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Pro 21 MLDA research debate

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Opening Statement:
When it comes to the controversial topic of the minimum legal drinking age, most of us will readily
agree that the biggest goal to strive for is safe drinking. Where this agreement usually ends, however, is on the
question of how to achieve that goal. Where some are convinced that lowering the drinking age to 18 will lower
fatalities and make teens “more responsible”, others maintain that having the drinking age at 21 will be more
safe and healthier for the bodies and minds of teens and overall for society. A commonly known organization
that strongly advocates the 21 MLDA is MADD, or Mothers Against Drunk Driving. They, along with many
other Americans, ourselves included, believe that keeping the present drinking age will promote responsibility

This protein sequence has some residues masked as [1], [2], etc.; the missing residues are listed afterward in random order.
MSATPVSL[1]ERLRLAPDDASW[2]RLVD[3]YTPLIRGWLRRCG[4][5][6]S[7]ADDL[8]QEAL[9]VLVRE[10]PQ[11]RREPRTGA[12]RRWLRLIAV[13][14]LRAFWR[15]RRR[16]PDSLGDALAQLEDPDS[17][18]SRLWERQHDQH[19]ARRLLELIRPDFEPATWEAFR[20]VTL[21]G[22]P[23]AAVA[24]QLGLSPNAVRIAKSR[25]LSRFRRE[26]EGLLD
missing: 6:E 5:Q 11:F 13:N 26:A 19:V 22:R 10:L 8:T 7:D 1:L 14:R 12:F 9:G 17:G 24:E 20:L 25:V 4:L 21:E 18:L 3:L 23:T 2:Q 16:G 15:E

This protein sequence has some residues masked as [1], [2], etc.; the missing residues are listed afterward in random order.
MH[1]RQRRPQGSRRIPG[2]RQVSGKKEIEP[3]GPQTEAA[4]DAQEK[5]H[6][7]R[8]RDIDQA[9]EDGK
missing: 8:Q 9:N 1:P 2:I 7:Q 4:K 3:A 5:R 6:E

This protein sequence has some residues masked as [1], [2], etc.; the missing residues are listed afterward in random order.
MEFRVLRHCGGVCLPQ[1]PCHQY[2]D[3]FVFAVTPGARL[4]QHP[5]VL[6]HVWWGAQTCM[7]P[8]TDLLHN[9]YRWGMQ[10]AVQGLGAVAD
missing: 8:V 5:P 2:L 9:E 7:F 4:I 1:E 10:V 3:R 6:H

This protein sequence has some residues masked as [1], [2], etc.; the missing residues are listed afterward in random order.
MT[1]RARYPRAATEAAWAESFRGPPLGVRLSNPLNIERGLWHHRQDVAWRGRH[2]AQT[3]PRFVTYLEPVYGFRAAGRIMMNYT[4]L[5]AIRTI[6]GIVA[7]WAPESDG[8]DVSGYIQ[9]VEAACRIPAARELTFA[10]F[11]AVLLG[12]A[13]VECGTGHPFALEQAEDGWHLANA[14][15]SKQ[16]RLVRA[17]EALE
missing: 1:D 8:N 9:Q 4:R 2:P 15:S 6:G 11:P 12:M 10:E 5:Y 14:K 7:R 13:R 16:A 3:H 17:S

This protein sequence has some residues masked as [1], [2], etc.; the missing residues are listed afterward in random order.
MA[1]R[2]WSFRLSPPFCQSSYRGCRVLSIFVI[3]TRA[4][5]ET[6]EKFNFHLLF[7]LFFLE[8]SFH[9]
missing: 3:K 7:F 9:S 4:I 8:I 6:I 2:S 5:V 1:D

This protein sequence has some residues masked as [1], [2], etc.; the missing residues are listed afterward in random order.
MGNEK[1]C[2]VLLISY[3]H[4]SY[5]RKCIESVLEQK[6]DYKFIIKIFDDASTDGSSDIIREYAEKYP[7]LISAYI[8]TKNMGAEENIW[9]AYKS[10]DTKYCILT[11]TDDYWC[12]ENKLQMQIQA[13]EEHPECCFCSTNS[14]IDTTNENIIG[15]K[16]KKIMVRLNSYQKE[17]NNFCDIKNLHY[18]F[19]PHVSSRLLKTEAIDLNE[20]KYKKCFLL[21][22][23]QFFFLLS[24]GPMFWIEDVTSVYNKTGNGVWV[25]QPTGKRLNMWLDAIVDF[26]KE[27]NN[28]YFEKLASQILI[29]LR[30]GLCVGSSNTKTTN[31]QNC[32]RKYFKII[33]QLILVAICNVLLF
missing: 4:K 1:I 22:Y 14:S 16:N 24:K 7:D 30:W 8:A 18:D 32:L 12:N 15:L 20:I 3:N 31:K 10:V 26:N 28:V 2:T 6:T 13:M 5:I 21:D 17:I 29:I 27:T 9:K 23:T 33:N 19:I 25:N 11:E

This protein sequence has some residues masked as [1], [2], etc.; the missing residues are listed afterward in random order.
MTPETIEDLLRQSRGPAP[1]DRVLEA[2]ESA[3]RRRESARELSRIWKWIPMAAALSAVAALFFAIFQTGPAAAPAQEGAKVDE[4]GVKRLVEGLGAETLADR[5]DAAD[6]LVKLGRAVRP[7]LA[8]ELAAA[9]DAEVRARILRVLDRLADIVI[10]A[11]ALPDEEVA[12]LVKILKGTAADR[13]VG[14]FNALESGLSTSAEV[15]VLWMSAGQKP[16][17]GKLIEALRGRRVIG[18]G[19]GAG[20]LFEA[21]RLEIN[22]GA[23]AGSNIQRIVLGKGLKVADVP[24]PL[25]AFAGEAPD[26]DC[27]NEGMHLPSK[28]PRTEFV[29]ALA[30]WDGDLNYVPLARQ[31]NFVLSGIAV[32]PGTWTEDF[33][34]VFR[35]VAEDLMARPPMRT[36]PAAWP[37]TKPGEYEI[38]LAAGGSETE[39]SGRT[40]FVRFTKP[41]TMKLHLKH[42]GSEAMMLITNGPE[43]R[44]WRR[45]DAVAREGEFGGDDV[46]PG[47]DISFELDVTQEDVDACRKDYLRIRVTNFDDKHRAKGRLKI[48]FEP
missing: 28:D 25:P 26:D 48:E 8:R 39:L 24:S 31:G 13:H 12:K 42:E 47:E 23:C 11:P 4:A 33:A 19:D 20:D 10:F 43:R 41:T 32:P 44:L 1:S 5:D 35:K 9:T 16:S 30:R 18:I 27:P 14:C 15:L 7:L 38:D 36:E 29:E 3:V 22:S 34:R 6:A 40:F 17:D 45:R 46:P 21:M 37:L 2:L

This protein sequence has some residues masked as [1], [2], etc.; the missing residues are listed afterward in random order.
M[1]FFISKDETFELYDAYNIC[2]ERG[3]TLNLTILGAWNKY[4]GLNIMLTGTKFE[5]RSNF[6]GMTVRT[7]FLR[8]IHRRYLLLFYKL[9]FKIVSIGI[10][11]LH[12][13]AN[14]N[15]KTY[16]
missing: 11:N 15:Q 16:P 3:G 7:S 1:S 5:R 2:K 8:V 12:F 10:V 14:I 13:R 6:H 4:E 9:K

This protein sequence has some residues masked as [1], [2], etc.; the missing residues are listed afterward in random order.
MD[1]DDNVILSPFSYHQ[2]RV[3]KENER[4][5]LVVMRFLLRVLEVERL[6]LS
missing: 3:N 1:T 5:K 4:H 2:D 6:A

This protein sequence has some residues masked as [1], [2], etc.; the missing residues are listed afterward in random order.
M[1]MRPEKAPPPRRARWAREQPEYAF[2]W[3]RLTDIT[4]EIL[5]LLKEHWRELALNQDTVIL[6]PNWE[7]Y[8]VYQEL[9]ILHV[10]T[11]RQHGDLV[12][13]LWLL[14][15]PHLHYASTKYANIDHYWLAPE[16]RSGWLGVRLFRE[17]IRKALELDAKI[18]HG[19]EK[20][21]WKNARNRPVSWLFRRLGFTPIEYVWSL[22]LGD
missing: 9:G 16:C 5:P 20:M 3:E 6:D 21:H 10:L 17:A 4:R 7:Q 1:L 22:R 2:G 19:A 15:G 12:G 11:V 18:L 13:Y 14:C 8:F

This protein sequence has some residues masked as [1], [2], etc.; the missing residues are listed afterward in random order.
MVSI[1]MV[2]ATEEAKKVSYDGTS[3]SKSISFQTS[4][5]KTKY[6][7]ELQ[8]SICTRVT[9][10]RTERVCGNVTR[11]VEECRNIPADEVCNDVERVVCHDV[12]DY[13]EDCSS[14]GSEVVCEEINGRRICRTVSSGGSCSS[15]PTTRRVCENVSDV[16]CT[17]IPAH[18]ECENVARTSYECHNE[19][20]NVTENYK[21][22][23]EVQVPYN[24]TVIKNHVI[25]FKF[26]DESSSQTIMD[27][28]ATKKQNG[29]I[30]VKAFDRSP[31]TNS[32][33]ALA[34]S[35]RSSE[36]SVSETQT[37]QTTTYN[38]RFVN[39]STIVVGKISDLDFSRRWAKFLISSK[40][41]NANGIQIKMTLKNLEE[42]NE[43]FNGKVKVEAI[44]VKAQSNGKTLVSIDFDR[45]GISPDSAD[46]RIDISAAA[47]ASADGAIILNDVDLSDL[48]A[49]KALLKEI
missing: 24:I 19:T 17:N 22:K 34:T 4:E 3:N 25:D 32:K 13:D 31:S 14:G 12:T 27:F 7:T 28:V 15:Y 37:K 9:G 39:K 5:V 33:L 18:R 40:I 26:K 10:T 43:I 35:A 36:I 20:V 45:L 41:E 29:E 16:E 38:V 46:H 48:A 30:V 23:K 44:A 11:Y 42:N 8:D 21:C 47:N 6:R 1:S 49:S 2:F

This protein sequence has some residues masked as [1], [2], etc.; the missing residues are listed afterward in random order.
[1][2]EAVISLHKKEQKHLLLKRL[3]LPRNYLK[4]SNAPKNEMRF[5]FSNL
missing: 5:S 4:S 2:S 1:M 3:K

and safety more than lowering it will.
Arguments:
Largest arguments:

Studies conducted by the National Health and Medical Research Council (NHMRC) in 2009 reveal that
alcohol use is associated with a 10% reduction in the size of the hippocampus for teenagers 13-20 yrs
old. If the MLDA was moved down to 18, it would give more people legal access to alcohol, in which
they can greatly damage their brain by drinking excessive amounts.
o The National Health and Medical Research Council (NHMRC) believes that drinking under the
age of 21 affects the function of the hippocampus (memory and learning) which is uniquely
sensitive to alcohol at this time. (2009 studies)
o Alcohol is poisonous to the nerve cells of the hippocampus causing them to be damaged or
destroyed. These are brain cells that will never be regenerated and are lost forever, leaving